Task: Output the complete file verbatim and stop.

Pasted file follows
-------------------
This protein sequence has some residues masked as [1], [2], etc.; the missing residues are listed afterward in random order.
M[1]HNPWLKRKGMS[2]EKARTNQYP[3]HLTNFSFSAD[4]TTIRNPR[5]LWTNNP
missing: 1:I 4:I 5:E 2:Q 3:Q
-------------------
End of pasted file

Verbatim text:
This protein sequence has some residues masked as [1], [2], etc.; the missing residues are listed afterward in random order.
M[1]HNPWLKRKGMS[2]EKARTNQYP[3]HLTNFSFSAD[4]TTIRNPR[5]LWTNNP
missing: 1:I 4:I 5:E 2:Q 3:Q